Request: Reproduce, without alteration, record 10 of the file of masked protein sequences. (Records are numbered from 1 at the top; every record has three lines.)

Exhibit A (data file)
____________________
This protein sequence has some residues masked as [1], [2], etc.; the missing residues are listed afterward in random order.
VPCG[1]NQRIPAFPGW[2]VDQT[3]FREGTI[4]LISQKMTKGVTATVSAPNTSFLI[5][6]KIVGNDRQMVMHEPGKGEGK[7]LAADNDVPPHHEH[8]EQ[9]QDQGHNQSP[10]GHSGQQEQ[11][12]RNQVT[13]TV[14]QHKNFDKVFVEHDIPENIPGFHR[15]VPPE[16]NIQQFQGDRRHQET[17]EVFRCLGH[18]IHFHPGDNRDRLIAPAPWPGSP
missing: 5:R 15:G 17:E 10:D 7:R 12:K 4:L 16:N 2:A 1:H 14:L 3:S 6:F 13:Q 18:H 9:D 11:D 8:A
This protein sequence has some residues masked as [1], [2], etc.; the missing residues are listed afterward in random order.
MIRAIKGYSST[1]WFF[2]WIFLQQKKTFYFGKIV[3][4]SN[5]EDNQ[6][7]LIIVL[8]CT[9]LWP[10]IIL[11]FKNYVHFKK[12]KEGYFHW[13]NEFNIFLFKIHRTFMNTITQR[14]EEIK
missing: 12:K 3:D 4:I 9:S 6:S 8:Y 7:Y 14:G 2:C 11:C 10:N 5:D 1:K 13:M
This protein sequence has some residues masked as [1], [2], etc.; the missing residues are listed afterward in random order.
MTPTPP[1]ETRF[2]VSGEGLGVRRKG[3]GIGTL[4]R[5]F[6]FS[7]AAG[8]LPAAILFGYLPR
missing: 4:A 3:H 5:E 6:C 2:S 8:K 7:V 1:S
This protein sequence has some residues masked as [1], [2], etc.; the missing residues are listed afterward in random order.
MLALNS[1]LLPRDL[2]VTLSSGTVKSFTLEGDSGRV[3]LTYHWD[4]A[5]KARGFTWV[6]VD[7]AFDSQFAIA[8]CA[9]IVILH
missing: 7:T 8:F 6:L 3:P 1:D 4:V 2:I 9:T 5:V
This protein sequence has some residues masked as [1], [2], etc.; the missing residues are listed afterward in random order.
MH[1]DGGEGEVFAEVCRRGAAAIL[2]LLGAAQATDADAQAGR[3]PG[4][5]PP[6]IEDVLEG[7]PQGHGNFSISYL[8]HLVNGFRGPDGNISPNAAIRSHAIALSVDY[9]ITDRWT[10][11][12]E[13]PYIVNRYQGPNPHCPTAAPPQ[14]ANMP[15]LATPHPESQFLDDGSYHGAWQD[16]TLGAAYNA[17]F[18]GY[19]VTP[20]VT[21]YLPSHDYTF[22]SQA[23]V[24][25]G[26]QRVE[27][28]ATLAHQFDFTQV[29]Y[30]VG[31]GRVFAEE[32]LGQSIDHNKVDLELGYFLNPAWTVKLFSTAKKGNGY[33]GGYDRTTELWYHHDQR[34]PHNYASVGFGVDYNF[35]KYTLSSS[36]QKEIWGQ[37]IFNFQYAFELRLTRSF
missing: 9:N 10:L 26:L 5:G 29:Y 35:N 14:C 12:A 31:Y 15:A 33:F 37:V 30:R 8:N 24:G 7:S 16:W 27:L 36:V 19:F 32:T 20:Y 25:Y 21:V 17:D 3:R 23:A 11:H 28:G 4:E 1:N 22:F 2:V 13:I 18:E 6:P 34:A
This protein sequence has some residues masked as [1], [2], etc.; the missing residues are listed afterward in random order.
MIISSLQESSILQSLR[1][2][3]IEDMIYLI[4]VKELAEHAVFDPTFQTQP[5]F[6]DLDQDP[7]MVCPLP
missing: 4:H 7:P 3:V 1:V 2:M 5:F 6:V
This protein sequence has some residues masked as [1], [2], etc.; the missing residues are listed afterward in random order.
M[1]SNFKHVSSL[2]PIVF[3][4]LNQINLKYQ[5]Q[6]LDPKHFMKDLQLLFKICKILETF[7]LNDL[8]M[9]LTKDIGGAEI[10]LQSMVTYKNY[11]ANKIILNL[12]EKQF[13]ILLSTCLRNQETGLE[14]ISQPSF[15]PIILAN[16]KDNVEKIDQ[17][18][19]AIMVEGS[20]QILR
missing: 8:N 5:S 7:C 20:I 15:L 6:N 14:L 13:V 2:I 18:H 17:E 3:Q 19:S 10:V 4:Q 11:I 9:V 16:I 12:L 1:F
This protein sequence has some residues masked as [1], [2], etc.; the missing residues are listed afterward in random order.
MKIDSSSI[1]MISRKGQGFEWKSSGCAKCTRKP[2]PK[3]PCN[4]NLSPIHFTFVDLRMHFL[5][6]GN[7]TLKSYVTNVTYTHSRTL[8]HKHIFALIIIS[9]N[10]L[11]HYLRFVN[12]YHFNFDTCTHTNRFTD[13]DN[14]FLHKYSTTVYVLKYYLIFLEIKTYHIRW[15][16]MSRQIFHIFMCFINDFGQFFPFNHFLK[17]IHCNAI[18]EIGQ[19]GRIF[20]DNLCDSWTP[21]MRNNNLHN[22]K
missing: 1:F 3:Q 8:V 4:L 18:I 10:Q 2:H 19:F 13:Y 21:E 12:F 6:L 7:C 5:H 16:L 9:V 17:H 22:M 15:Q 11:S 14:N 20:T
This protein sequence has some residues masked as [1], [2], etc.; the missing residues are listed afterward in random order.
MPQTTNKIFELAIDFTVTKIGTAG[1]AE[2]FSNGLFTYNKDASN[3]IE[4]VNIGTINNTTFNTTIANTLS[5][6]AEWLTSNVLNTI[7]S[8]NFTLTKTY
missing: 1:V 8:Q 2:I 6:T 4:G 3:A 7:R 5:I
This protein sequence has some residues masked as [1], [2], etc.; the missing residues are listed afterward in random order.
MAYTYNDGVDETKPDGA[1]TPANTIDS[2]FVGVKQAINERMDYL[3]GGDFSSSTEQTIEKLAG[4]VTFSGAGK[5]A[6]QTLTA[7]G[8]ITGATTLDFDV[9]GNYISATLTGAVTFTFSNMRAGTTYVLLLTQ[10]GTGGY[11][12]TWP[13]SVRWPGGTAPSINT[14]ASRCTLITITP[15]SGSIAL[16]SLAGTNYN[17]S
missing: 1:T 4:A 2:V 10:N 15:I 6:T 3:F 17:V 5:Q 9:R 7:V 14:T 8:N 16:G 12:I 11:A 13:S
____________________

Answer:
This protein sequence has some residues masked as [1], [2], etc.; the missing residues are listed afterward in random order.
MAYTYNDGVDETKPDGA[1]TPANTIDS[2]FVGVKQAINERMDYL[3]GGDFSSSTEQTIEKLAG[4]VTFSGAGK[5]A[6]QTLTA[7]G[8]ITGATTLDFDV[9]GNYISATLTGAVTFTFSNMRAGTTYVLLLTQ[10]GTGGY[11][12]TWP[13]SVRWPGGTAPSINT[14]ASRCTLITITP[15]SGSIAL[16]SLAGTNYN[17]S
missing: 1:T 4:A 2:V 10:N 15:I 6:T 3:F 17:V 5:Q 9:R 7:V 14:T 8:N 16:G 12:I 11:A 13:S